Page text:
In 2001, the US FDA-approved tenofovir disoproxil fumarate (TDF), a nucleotide analogue of adenosine monophosphate, for the treatment of HIV when combined with other antiretrovirals. TDF is a pro-drug, which is converted to tenofovir after diester hydrolysis and subsequent cellular diphosphorylation to the active form, tenofovir diphosphate. Since its approval, TDF has been coformulated with emtricitabine, with elvitegravir plus cobicistat plus emtricitabine, and with rilpivirine plus emtricitabine. The combination of TDF plus emtricitabine, marketed under the name of Truvada,® is one of the most widely-prescribed antiretroviral fixed-dose combination products, and is one of the components of four of the five regimens recommended by the Department of Health and Human Services (DHHS) Antiretroviral Guidelines Panel.1 In addition, it is the only FDA-approved antiretroviral product for pre-exposure prophylaxis (PrEP).
Unfortunately, Truvada® is associated with increased risk of kidney injury and loss of bone mineral density. Over the last several years, a different formulation of tenofovir, tenofovir alafenamide (TAF), has been developed and put into multiple clinical trials. We heard about several of these trials at the recently-completed IDWeek conference in San Diego. Dr. Melanie Thompson, from Atlanta, presented the 48-week results of the Gilead Sciences-sponsored GS-US-292-0109 trial that looked at the efficacy and safety of the combination of TAF plus elvitegravir (E) plus cobicistat (C) plus emtricitabine (F) [E/C/F/TAF] versus [E/C/F/TDF] in virologically-suppressed HIV-infected persons.2 The results showed that the TAF group maintained virologic suppression to <50 copies/mL as well as the TDF group, and had statistically significant less renal tubular proteinuria and improved bone mineral density compared to the TDF group. However, only 9% of the 459 persons enrolled in the trial were women, a group of particular interest for the endpoint of bone mineral density loss.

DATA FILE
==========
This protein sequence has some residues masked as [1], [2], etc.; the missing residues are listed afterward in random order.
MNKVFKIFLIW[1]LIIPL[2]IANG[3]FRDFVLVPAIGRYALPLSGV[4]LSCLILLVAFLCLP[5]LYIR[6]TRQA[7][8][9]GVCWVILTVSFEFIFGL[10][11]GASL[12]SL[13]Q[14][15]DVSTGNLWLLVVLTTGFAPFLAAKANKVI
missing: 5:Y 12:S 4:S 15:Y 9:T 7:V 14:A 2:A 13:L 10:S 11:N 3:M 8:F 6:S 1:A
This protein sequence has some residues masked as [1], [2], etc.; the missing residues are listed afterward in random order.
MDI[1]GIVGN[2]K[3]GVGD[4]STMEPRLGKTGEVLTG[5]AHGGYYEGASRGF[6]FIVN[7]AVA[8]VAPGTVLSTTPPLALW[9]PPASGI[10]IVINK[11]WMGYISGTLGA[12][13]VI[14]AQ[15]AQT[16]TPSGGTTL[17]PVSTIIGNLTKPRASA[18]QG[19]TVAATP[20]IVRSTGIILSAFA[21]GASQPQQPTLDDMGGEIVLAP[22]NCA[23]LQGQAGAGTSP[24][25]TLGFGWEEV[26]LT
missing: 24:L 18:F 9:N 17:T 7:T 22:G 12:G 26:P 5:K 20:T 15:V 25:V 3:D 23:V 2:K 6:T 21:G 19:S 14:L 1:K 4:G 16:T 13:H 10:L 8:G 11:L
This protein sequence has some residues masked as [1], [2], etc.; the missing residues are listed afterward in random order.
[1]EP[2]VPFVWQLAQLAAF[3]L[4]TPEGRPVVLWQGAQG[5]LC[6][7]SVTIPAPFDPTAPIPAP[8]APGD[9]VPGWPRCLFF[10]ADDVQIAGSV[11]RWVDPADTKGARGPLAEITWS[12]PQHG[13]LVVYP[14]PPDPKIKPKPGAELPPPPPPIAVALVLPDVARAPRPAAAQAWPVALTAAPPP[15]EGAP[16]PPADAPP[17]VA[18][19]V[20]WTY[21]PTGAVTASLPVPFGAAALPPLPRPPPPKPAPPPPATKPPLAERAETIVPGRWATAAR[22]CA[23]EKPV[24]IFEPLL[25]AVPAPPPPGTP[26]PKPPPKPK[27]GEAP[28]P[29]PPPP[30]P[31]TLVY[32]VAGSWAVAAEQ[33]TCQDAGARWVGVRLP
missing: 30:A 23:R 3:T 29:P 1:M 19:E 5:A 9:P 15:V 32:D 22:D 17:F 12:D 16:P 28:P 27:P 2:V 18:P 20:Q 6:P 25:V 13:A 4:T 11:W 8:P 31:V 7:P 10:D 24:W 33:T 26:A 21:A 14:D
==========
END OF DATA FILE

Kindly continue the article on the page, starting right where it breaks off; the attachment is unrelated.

Two other presentations on TAF-containing products in that same session deserve mention:
1) Dr. Greg Huhn, of Chicago, presented the results of a Gilead Sciences-sponsored trial of HIV-infected persons with 2-antiretroviral class resistance comparing [E/C/F/TAF] plus darunavir 800mg daily versus continued current therapy.3 The results showed favorable virologic suppression rates and good tolerability at 48 weeks in the TAF group compared to the current therapy group.
2) Dr. Joseph Custidio, of Gilead Sciences, presented a very important pharmacokinetic study of TAF-containing products including rilpivirine-based, elvitegravir-based, and emtricitabine-based, that showed no clinically relevant drug-drug interactions with any of the products when combined with ledipasvir/sofosbuvir (Harvoni®), the most commonly-used treatment for persons infected with hepatitis C virus.
These trials are important because the FDA approval of several TAF-containing co-formulated products is likely to occur very soon. Approval of [E/C/F/TAF] is expected in November of this year, followed by the approval of rilpivirine/emtricitabine/TAF and emtricitabine/TAF in March – April of 2016. Approval of darunavir/cobicistat/TAF likely will follow in late 2016.
The era of TAF is here.
1. Panel on Antiretroviral Guidelines for Adults and Adolescents. Guidelines for the use of antiretroviral agents in HIV-1-infected adults and adolescents. Department of Health and Human Services. Accessed 13 October 2015; Table 6.
2. Thompson M, Morales-Ramirez J, McDonald C, et al. Switching from a Tenofovir Disoproxil Fumarate (TDF) to a Tenofovir Alafenamide (TAF)-Based Single Tablet Regimen (STR): Week 48 Data in HIV-1 Infected Virologically Suppressed Adults. Abstracts of IDWeek; 07 – 11 October 2015, San Diego; Session 125; Abstract Number 725.
3. Huhn G, Tebas P, Gallant J, et al. Strategic simplification: the efficacy and safety of switching to elvitegravir/cobicistat/emtricitabine/tenofovir alafenamide (E/C/F/TAF) plus darunavir (DRV) in treatment-experienced HIV-1 infected adults (NCT01968551). Abstracts of IDWeek; 07 – 11 October 2015, San Diego; Session 125; Abstract Number 726.
4. Custodio J, Doyle E, Pang PS, et al. Lack of drug interactions between boosted and unboosted tenofovir alafenamide-based antiretroviral single tablet regimens (emtricitabine/rilpivirine/tenofovir alafenamide and elvitegravir/cobicistat/emtricitabine/tenofovir alafenamide) and the anti-HCV single tablet regimen ledipasvir/sofosbuvir. Abstracts of IDWeek; 07 – 11 October 2015, San Diego; Session 124; Abstract Number 727.